Impact of Reliance Jio's adventurism on incumbent players

Impact of Reliance Jio's adventurism on incumbent players

“Never venture, never win!” — A quote by Sun Tzu, The Art of War, describes the pulse prevalent in the telecom market after the launch of Reliance Jio.

The game has clearly changed. All players now need to venture out of their comfort zones and strategically place their bets in order to come out as a winner. Those who don’t do it or don’t do it swiftly enough would lose out in the inundate scrambling for market share. 

Over the last few days, there have been numerous viewpoints and pre-mature declarations of winners and losers of this new game. However, it is too soon to pass a verdict or write any form of corporate obituary for anyone. We are only on the first lap of this mega race where new contours have been defined:

  Price sensitivity: Making voice 100% free, unlimited data free till Dec 31  Customer delight: No blackout days, unlimited data at night, eKYC  Targeting heavy data users: Extra 25% data to students, free bouquet of apps for a year 

  Product substitution: Substituting voice services with data for common man  Expanding affordability net: Offering low cost handsets

Jio as a challenger has created a massive buzz in the market. It has forced competitors to look at what they are offering and forced consumers to look at what they are paying.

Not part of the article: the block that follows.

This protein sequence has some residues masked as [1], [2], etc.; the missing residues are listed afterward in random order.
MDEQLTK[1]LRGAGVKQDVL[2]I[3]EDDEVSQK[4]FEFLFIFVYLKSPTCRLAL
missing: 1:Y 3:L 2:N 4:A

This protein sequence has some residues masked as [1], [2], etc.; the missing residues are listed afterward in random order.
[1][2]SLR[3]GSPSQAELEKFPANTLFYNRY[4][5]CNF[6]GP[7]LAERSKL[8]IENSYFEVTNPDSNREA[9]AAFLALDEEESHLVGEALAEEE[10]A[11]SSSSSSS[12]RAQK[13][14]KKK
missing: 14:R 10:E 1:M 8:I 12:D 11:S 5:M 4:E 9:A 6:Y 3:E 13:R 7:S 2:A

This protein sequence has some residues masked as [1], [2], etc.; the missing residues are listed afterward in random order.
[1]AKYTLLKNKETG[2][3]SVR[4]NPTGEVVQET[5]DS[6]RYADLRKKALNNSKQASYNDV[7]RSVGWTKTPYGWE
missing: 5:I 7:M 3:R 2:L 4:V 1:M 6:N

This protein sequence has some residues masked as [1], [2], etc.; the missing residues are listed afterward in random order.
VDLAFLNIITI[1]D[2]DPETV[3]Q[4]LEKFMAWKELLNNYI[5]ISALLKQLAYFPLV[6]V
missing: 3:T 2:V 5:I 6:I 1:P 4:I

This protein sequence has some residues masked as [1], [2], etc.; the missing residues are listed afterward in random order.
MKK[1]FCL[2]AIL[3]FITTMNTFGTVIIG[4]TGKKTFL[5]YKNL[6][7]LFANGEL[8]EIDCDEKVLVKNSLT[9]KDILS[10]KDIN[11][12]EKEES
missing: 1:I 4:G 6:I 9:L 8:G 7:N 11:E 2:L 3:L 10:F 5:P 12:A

Competition is always good for all stakeholders involved. For customers, it allows reduced prices and more choices. For the industry, it forces innovation, lowers cost of operations and provides boost to peripheral sectors like handsets, SIM providers and others. There might be short-term challenges but if dealt with right intent and strategy, benefits outplay the losses.  

In the current scenario, immediate term impact would be: 

  Increase in dual SIM users – consumers can purchase a Jio SIM but won’t give up the old SIM 

  Data adoption is expected to go up which can also drive up sale of 4G handsets  Data revenues are expected to nearly double over the next two to three years for the industry as a whole

  Medium average revenue per user (ARPU) and youth segment may shift faster than higher ARPU customers. High ARPU customers may use it as second SIM for data usage only

  Single leg voices users may consider this as a lucrative option  Boost to overall industry ARPU after expiry of promo period as start-up pack is at Rs 149 

This competition however cannot be won only based on price. It will be critical to balance ‘customer vs competition orientation’, where former drives profits, latter drives market share. Different strategies may be adopted in various combinations to combat each other in the market place. 

  Price wars: Freebies and drop in prices are on constant offer. While price wars enable market share gain or retention in short-term, it is not a sustainable method from profitability and differentiation perspective. In current scenario, tariff revisions, promos and freebies may continue for few months but may get supplemented by service excellence and customer segmentation strategies. Also, over a period of time, price drops may get replaced by innovative pricing including easy financing schemes to drive up affordability for 4G handsets.